After the big buzz from seeing my mom, Brent’s mom and Brent, the second half of the marathon was underway. Miles 14-17 were long and straight, but I had a renewed energy – and I couldn’t help but getting a bigger smile because I knew I was that much closer to completing my first full marathon. We headed into the Indian Village neighborhood where folks were DJ’ing in their yards, passing out beer to runners and generally just being great sports about cheering us on.
This continued from about miles 17-19, and once we were leaving the neighborhood, I realized we were almost nearing the final stretch! (The final stretch in my mind was the last 6.2 miles since the most I had done in training was 20.)
At this point, I felt an even bigger positive burst – and kept telling Andrea that we were that much closer to the finish line. We talked of drinking whiskey at the finish and that all we had was left was a short weekday run! Miles 20-23 crossed the MacArthur Bridge and circled around the beautiful Belle Isle. At some point here, Andrea and I snagged a photo together and then separated. I knew she would be very close behind, and no matter what, I’d see her at the finish.
I continued on and met some new runners along the way from miles 23-25. At this point, the course followed the river walk and was full of spectators and signs. Toward the beginning of mile 25, there was a small hill (at the time it felt like a mountain), and I began to fast-walk it. A woman there cheered and reminded me that I was about to begin the last mile of the race! Another runner and I simultaneously began running again, and I didn’t stop the rest of the way.
Welcome to the 26.2 club!
I could not believe I was at mile 25. The last 1.2 was completely like a dream. I ran past my family prior to the finish – high-fives and hugs. I was surprised to have the energy I did as I came up on the finish. I felt like I was sprinting in – the announcer called my name and city, and then it was over. I crossed the line and was handed a medal. I was one-third breathless, one-third crying and one-third uncontrollably smiling. A sense of accomplishment poured over me. I realized this was what a runner’s high was, and I felt like I could do anything.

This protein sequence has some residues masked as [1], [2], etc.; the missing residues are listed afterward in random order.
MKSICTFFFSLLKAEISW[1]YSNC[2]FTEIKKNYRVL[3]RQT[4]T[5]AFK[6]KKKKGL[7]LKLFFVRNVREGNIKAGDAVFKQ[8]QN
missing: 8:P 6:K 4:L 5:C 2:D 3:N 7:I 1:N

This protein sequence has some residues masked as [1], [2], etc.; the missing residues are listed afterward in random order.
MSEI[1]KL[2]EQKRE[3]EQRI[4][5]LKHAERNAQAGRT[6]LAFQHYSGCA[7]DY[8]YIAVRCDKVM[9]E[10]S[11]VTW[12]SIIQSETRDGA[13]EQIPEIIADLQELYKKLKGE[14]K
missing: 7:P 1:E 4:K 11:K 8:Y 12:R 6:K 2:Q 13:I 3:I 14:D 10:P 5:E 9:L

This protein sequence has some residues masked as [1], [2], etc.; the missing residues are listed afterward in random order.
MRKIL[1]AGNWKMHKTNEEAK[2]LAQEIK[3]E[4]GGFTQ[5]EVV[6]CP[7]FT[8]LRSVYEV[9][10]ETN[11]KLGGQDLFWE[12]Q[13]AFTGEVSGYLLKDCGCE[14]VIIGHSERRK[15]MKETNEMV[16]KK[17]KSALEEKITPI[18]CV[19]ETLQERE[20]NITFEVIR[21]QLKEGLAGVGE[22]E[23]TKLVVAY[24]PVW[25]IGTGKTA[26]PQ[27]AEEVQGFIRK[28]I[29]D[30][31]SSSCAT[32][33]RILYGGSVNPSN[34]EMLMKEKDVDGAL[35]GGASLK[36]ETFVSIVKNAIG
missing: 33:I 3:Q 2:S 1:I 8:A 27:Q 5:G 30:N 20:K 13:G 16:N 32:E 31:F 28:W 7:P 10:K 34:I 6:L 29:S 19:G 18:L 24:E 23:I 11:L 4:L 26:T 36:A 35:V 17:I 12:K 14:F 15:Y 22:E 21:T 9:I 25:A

I wasn’t exactly sure what my time was since we had started in such a late wave. But I didn’t care. I was so proud that I did it. As it turns out, I ran a 4:31:44. So close to being under 4:30, but no cigar. I am in no way discouraged by this, I just have to do another! And it will keep me going.
Overall lessons/thoughts on the race:
- I had FUN at each and every mile.
- I am more than grateful to have shared the miles I did with Andrea. I think this is why I had fun at each mile. Thank you, Andrea, for your encouragement and for “long-distance” training with me. I am proud of you, and us!
- Doing a marathon in a city where your family can come means the world. I was so happy to see them along the way. I am so appreciative of all of them – and Andrea’s family, too!
- It really is mental. All of it.
- You can do so much more than you think you can.
- Drink the beer at mile 17 but avoid the beer at mile 24. This is for real.
- Training for and running a marathon changed me as a person. It’s more than an athletic event; it’s finding and being part of a community, learning what you are really made of and gaining the confidence at the finish to know you can do anything you want.
- Bad Angels give the BEST advice. I am so thankful to be part of this group.
- Lastly, I am proud of Brent for doing the half marathon with little training. I am also a lucky lady to have such a supportive husband.
All smiles after 26.2 miles.
Here’s to the next one!